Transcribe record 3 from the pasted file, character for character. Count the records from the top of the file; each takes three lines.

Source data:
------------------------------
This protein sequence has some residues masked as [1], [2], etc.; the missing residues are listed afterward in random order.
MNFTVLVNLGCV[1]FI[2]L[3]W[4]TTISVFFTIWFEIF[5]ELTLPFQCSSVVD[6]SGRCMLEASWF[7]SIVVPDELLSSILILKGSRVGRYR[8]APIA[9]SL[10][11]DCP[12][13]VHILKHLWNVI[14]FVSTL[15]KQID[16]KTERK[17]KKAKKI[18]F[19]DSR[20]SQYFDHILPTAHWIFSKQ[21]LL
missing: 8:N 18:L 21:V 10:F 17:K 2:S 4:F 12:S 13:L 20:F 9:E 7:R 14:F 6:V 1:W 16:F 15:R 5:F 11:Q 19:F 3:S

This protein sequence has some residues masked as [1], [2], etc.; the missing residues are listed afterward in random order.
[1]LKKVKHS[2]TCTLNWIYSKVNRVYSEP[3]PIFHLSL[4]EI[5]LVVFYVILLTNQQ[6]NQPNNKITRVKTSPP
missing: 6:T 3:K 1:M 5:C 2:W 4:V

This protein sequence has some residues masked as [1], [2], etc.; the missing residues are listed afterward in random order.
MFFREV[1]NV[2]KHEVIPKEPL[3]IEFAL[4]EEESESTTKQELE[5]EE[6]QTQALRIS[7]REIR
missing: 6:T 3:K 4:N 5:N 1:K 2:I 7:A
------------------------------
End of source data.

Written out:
This protein sequence has some residues masked as [1], [2], etc.; the missing residues are listed afterward in random order.
MFFREV[1]NV[2]KHEVIPKEPL[3]IEFAL[4]EEESESTTKQELE[5]EE[6]QTQALRIS[7]REIR
missing: 6:T 3:K 4:N 5:N 1:K 2:I 7:A